13. ### hevans1944Hop - AC8NS

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Jun 21, 2012
Pretty easy to blow up a zener if (1) you apply reverse bias far in excess of the zener voltage and (2) fail to provide a sufficiently large value of series current-limiting resistor.

Good call telling him to use the output of LM318 directly. Although I sometimes use op-amps as comparators, I cringe whenever I see anyone else doing the same thing. Does your friend now understand how the circuit works? Did he learn anything from this?

A further comment on driving buzzers: be careful the type you are using doesn't generate a huge back-emf that can easily damage semiconductor devices that fail to protect themselves. Helps to check this with an oscilloscope, just to be safe.

14. ### HellasTechn

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Apr 14, 2013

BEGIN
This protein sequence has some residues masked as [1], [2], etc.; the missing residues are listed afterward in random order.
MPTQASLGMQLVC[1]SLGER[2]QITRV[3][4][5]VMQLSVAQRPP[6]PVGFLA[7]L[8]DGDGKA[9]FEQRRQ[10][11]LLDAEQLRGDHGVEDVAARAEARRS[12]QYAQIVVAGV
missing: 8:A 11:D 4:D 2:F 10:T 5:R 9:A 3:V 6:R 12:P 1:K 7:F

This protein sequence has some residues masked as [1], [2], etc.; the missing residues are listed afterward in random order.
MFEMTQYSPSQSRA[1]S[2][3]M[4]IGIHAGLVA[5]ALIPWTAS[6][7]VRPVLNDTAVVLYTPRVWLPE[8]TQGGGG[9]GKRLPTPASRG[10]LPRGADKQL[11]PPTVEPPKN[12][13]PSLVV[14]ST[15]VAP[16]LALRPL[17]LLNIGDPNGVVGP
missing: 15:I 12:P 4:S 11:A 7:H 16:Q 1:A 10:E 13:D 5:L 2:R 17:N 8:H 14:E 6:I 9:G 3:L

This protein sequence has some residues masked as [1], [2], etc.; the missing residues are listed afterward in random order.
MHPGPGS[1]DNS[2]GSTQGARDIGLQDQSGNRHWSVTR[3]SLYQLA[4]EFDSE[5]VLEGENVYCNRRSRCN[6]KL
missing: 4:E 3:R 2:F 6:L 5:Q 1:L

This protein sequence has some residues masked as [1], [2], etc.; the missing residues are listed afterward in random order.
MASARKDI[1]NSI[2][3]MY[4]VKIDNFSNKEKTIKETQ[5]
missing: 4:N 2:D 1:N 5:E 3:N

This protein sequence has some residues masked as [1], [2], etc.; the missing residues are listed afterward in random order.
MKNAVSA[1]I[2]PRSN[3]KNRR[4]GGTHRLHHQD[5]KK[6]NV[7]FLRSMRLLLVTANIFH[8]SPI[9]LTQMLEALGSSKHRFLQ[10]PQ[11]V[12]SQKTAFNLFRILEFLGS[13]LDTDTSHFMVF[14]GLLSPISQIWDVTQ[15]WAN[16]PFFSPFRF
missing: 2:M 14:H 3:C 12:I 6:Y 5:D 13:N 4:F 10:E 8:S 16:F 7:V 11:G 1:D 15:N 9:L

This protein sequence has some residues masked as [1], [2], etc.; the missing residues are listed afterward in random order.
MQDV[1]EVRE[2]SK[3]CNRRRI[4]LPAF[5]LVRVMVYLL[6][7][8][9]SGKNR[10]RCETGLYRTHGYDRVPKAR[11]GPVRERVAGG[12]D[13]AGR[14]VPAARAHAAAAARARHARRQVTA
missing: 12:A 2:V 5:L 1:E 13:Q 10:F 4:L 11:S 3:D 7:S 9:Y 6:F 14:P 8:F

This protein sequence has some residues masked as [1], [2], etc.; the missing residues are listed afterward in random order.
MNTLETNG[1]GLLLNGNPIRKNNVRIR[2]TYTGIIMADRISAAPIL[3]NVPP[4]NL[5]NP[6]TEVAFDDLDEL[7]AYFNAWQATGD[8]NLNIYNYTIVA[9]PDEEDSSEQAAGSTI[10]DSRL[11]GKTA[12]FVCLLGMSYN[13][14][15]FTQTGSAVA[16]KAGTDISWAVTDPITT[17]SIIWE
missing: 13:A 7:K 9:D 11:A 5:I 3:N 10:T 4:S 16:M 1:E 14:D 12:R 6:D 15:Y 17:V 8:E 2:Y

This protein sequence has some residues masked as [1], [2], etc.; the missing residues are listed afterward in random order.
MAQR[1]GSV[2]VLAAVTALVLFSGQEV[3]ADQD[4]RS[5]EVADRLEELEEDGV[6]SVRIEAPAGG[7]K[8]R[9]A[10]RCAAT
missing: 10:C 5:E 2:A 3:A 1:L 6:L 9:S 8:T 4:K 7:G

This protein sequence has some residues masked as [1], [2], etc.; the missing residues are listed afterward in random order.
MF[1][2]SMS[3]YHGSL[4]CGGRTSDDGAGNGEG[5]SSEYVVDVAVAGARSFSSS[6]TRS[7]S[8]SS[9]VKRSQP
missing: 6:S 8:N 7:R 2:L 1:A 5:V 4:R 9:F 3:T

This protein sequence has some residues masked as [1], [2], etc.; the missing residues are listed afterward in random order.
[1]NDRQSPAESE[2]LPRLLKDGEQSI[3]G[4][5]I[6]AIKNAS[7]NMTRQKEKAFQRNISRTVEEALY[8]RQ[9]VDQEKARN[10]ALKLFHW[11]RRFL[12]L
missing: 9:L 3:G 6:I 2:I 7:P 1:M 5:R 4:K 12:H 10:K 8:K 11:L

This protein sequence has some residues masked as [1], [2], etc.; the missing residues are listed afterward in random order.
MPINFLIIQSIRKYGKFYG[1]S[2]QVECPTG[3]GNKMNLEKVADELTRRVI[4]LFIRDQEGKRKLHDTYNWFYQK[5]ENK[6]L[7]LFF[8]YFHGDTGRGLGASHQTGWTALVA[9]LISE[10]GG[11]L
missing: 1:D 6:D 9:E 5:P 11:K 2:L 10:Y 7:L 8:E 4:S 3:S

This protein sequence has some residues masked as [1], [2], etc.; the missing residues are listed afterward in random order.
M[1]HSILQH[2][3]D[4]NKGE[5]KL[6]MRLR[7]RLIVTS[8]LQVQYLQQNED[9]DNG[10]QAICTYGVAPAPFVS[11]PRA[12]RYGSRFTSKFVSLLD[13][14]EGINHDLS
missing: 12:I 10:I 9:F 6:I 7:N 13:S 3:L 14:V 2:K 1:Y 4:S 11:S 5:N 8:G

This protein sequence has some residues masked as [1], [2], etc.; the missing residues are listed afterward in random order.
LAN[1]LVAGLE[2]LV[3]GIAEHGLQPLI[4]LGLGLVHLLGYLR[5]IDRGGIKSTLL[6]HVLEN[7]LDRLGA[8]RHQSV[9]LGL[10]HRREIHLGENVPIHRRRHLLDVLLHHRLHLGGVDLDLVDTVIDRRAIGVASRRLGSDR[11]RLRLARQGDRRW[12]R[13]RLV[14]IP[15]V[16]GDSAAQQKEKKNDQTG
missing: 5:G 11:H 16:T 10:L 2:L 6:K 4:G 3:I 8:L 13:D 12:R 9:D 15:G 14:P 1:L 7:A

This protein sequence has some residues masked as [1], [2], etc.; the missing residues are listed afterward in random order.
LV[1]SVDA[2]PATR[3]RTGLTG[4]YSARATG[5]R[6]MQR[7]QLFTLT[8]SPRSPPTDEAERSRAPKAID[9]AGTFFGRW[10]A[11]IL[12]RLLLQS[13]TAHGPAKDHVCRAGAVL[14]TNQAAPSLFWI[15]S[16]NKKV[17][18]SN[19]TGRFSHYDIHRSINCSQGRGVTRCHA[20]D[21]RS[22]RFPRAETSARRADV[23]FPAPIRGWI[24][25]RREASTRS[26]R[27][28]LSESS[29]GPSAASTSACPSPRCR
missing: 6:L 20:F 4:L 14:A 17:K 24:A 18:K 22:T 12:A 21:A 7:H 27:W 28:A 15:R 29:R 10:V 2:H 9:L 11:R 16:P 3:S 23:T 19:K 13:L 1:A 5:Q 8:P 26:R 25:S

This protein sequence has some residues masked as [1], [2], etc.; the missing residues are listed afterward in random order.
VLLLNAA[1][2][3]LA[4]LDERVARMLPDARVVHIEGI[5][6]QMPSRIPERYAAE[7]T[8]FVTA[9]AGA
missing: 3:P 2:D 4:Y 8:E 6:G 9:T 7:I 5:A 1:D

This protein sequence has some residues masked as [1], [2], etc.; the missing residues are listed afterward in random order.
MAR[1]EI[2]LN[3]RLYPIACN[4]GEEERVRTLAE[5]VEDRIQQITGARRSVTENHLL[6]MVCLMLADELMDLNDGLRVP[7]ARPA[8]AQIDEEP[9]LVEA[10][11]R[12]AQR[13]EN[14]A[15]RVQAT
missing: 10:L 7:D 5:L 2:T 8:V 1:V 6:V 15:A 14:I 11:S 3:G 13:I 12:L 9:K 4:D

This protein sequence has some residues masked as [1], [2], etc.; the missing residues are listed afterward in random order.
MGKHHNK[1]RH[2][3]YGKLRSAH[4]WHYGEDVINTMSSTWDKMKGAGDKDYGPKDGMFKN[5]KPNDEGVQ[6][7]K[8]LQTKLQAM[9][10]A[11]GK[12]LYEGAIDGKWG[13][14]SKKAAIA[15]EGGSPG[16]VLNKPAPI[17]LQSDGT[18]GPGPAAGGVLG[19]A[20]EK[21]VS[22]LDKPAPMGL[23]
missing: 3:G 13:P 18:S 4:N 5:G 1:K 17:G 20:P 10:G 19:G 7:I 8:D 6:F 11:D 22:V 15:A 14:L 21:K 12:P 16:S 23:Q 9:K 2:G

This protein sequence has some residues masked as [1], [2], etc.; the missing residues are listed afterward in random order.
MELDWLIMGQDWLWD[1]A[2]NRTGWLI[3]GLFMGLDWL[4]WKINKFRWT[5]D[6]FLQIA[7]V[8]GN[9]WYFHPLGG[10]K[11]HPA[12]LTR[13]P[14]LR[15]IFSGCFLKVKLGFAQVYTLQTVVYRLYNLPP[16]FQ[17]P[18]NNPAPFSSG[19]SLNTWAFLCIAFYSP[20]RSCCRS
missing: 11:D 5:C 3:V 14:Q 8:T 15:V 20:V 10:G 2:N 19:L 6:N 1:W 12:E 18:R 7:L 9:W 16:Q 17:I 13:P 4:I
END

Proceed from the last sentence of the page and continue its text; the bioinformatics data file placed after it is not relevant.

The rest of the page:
I am sure he did. I did !

I havent checked but since it survived

15. ### HellasTechn

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Apr 14, 2013
Back at school i remember we had a lesson about using opamps as comparators.

16. ### hevans1944Hop - AC8NS

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Jun 21, 2012
The problem is op-amps are designed to be used in closed-loop, negative feed-back circuits where the differential voltage between the two inputs stays small (because of the negative feedback). When used as a voltage comparator, the op-amp operates open loop and differential inputs can be several volts instead of microvolts or millivolts. Even if the op-amp has a high common mode voltage rating, it may not recover quickly to enter (briefly) a linear mode before changing output state as the differential input voltage approaches zero.

Nor are op-amps optimized for fast, logic-type, transition edges on their outputs, which is where a comparator excels and one of the reasons to use a comparator. The worst problem is making sure the op-amp output states are logic-compatible levels, and that oscillations do not occur during state transitions. In a typical comparator application of a high-speed (wide bandwidth) op-amp, this can be assured with positive feedback and the introduction of hysteresis in the switching points: